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Rossignol Bandit B1 vs. Fischer RX6

post #1 of 18
Thread Starter 
Hi All-

I'm currently looking to purchase my first set of skis. I have been skiing for quite a number of years now and finally have the money to make the investment. I'm trying to decide between these two skis of course i'm alway open to other suggestions so any opinions either way are welcome.

I'm 5'6" about 130 lbs (and rising)...I consider myself to be an advanced skier

I ski about 1/2 black and blue in Utah and west coast (sometimes the levels seem to vary from resort to resort blues are not always blues)

Every time i go i'm getting better in the bumps so I'd like a ski that i can ski everything in.

thanks in advance
post #2 of 18
Not being really a super expert i would anyway give you a piece of advice.
Taking into account your ski ability and the areas where you usually ski i`d recommend you higher models of the aforementioned lines, i.e. Rossignol Bandit B2 if you like to ski powder/bumps or Fischer RX8 FTi(which I consider the best allmountain carver) if your preferences lean more towards allmountain carving/bumps, the choice is up to you.
Speaking about Fischer RX6 and Bandit B1 i`d say these skis are a kind of compromise when compared to RX8, B2 and they don`t guarantee you such techical improvement and safety on high speed in difficult situations.

And one more advice concerning the length of the skis. It should be at least 5`4`` for you if you want to have high performance at the big mountains

Have Fun!
post #3 of 18
I second the B2. It is a very versital yet forgiving ski, ideal for skiing out west. It will allow you to start skiing a greater range of snow conditions.
post #4 of 18
Thread Starter 
thanks for the advice guys

of the two which would you guys pick??

...i'm trying to decide between those two because i'm looking at buying some demos since they're in my price range, i don't think they had any b2s or i'd be there. thanks again.
post #5 of 18
Quote:
Originally Posted by apeyros
Not being really a super expert i would anyway give you a piece of advice.
Taking into account your ski ability and the areas where you usually ski i`d recommend you higher models of the aforementioned lines, i.e. Rossignol Bandit B2 if you like to ski powder/bumps And one more advice concerning the length of the skis. It should be at least 5`4`` for you if you want to have high performance at the big mountains

Have Fun!
The Rossi B1 is not a lower level ski. If you're going for bumps, the B1 is your better bet as it's a lot quicker edge to edge than the B2. Although it's not the best pick, they're not horrible in powder either.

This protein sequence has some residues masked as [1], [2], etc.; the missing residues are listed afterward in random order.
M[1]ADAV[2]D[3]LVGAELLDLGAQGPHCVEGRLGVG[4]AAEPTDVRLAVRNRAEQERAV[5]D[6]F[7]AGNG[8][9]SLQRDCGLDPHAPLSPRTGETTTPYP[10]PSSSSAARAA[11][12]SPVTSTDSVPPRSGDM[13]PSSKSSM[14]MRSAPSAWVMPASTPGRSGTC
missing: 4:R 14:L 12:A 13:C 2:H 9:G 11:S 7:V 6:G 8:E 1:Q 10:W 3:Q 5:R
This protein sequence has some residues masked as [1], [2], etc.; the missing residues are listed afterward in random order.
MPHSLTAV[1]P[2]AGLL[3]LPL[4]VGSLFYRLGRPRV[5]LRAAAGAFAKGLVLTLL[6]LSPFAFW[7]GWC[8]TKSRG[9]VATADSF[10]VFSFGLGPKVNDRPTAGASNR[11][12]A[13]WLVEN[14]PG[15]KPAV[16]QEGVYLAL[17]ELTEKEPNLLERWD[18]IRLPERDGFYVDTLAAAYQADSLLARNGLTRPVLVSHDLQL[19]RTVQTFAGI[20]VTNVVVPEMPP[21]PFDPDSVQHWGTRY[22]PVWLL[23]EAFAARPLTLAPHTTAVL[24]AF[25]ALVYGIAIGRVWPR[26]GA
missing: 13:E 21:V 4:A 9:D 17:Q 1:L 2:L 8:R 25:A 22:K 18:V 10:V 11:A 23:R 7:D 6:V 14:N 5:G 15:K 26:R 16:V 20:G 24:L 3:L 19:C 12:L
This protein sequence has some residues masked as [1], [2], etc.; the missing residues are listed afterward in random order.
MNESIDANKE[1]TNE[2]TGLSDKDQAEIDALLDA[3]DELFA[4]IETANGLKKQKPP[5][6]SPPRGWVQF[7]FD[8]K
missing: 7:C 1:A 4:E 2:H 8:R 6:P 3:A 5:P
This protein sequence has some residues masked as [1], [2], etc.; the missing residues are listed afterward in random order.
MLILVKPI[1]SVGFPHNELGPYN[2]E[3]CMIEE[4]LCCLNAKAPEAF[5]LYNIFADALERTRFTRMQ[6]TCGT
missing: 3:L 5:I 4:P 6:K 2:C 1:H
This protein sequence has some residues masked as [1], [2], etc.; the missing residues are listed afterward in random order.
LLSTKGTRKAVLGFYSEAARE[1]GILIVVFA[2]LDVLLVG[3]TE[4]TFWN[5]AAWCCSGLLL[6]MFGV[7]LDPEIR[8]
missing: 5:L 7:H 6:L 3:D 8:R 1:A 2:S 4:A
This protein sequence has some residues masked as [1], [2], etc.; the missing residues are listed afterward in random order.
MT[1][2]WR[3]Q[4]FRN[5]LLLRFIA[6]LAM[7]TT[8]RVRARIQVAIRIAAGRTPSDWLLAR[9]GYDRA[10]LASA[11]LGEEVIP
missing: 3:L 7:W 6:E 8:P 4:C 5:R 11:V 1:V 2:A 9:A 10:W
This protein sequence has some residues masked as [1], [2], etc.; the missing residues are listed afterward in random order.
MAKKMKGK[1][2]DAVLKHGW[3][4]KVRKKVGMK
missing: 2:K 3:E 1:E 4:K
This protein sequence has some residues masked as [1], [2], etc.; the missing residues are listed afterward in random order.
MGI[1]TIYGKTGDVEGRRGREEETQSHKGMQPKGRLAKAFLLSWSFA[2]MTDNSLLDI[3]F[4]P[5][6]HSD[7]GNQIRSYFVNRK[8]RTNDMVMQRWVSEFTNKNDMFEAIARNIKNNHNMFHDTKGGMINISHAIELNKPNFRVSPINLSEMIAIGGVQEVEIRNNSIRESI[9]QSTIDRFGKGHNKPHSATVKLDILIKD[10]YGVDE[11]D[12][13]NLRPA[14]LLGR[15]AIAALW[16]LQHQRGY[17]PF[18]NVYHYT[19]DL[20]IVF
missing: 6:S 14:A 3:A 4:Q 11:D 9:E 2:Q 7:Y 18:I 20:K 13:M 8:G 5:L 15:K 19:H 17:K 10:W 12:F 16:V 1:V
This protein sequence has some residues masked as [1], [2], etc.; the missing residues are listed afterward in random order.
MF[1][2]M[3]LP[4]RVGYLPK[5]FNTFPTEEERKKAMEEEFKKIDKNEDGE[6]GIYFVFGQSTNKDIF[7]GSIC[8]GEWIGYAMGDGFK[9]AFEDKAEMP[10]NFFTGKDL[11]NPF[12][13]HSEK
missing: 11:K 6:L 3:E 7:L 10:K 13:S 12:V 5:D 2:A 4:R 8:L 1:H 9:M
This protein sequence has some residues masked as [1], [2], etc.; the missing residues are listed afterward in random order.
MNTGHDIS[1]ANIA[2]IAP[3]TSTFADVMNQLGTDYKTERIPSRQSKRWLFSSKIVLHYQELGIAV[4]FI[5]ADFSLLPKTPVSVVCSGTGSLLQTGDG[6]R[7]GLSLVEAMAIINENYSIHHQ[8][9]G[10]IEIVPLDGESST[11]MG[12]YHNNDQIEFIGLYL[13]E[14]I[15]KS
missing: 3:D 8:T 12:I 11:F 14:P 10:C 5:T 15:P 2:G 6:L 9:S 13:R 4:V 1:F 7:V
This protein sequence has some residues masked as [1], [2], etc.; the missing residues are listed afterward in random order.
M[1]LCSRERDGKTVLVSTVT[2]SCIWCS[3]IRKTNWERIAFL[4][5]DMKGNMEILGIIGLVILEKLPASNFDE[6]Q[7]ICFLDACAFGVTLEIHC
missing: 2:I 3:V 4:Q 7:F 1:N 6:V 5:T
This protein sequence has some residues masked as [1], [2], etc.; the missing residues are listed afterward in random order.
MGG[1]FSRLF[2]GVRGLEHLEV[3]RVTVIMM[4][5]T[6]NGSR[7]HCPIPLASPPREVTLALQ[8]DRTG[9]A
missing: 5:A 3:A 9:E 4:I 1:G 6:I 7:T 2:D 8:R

post #6 of 18
I thought the B2 was better than the B1 for most of the Mt. If you are only into the bumps, the B1 would be better. I demoed the 2004/2005 B1 and liked it very much on hard pack/bumps at Steamboat- no new snow in over two weeks at that time. I have demoed both the 2004/2005 and 2005/2006 B2 and like the 2005/2006 better. It does fine in the bumps and is better powder and crud than the B1. If you want last years model of the B1 (2004/2005) check out this site where you can get a package for $434 (skis, S810 Ti Axe bindings and poles). I have only found this site recently and have not bought from nor communicated with these people. http://www.aspenskiandboard.com
look under packages for 2004/2005 skis.
post #7 of 18
Of the 2 you mentioned I'd go with the Rx6. It doesn't get enough respect in these forums. It has 80% of the performance of the Rx8 and is a lot easier in bumps.
post #8 of 18
Well i agree that RX6 isn`t that bad, but i want to say that when bumps are fluffy(not icy) it doesn`t get better than ripping them on RX8, you`ll have a blast.-----------> that`s IMHO.
post #9 of 18
I'd agree about the B-2 as the ultimate Swiss Army Knife - does everything you want well, although nothing superlatively. Disagree about the RX's - I own a pair of 8's for the east. Yep, they're good in bumps and superb for carving railroad tracks, but they don't thrive in crud and chop, and waay too narrow for real western pow. Not versatile enough for your only ski out there.

If you like the Fischer feel, though, think about a AMC 76 or 79. Very nice in bumps, good float, not as damp or forgiving, but more energy and edge than the B-2, better on hardpack. No change for 06, so this year's should get reasonable soon. Sierra Jim, among others here, thinks very highly of them. Ski them fairly short - I use a 170 at 6', 167 lbs. - and enjoy the pop out of each turn.
post #10 of 18
Thread Starter 
thanks for all the replies guys...

yeah my real concern is that the fischer rx6 has a narrow waste compared to the B1 which probably woulnd't be the best in western powder